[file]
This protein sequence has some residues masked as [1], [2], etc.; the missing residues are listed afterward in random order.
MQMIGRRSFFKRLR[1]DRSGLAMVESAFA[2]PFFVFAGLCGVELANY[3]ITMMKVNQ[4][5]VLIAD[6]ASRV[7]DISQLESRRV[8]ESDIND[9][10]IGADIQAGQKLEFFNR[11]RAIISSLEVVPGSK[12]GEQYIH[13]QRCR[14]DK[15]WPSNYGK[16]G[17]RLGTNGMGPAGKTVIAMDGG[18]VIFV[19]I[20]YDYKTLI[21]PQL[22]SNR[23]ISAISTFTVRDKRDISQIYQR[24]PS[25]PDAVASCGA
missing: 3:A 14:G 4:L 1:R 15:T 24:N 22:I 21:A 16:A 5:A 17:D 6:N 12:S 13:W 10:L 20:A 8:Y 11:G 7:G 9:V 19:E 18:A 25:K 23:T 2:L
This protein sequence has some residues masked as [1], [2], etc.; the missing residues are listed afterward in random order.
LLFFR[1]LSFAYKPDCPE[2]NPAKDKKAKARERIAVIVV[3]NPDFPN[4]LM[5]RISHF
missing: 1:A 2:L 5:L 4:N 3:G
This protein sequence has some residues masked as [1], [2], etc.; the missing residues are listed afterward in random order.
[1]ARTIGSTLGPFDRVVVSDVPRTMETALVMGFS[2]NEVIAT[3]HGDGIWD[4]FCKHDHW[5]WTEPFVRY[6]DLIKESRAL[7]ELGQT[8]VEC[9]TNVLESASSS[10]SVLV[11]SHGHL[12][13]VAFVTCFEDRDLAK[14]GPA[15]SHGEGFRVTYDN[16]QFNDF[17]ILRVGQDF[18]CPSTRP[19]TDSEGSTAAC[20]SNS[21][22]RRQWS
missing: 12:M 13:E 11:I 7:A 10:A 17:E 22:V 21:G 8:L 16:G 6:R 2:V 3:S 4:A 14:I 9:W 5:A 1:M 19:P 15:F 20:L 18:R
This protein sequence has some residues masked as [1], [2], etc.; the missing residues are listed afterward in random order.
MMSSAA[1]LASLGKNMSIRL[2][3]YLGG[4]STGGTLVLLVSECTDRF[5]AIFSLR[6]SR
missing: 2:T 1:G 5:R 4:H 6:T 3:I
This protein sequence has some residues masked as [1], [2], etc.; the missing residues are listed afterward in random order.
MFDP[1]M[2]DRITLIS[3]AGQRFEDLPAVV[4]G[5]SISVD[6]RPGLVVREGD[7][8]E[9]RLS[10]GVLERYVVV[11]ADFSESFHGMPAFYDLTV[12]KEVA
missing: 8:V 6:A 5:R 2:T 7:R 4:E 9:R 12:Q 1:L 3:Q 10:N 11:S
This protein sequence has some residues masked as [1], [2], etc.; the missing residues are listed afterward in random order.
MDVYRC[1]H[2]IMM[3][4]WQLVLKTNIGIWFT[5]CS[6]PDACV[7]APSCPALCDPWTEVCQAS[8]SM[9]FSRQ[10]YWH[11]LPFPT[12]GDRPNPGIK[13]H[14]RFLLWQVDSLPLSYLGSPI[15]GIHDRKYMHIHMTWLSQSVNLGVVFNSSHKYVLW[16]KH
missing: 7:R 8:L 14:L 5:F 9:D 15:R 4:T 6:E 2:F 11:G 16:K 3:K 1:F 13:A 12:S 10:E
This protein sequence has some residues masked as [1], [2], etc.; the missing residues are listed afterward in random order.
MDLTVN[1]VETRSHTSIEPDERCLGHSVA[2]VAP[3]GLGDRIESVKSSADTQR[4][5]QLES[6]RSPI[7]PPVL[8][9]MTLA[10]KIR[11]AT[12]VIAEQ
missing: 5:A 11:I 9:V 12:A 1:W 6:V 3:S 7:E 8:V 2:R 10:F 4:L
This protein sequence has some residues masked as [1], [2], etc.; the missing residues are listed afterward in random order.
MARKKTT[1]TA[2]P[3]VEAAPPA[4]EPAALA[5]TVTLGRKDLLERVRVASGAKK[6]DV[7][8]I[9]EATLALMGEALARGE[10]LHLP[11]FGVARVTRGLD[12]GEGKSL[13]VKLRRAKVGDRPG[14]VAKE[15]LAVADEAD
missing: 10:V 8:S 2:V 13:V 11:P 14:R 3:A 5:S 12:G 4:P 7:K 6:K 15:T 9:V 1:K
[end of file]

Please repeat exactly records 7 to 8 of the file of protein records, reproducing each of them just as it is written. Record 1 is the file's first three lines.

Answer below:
This protein sequence has some residues masked as [1], [2], etc.; the missing residues are listed afterward in random order.
MDLTVN[1]VETRSHTSIEPDERCLGHSVA[2]VAP[3]GLGDRIESVKSSADTQR[4][5]QLES[6]RSPI[7]PPVL[8][9]MTLA[10]KIR[11]AT[12]VIAEQ
missing: 5:A 11:I 9:V 12:A 1:W 6:V 3:S 7:E 8:V 2:R 10:F 4:L
This protein sequence has some residues masked as [1], [2], etc.; the missing residues are listed afterward in random order.
MARKKTT[1]TA[2]P[3]VEAAPPA[4]EPAALA[5]TVTLGRKDLLERVRVASGAKK[6]DV[7][8]I[9]EATLALMGEALARGE[10]LHLP[11]FGVARVTRGLD[12]GEGKSL[13]VKLRRAKVGDRPG[14]VAKE[15]LAVADEAD
missing: 10:V 8:S 2:V 13:V 11:P 14:R 3:A 5:S 12:G 4:P 7:K 6:K 15:T 9:V 1:K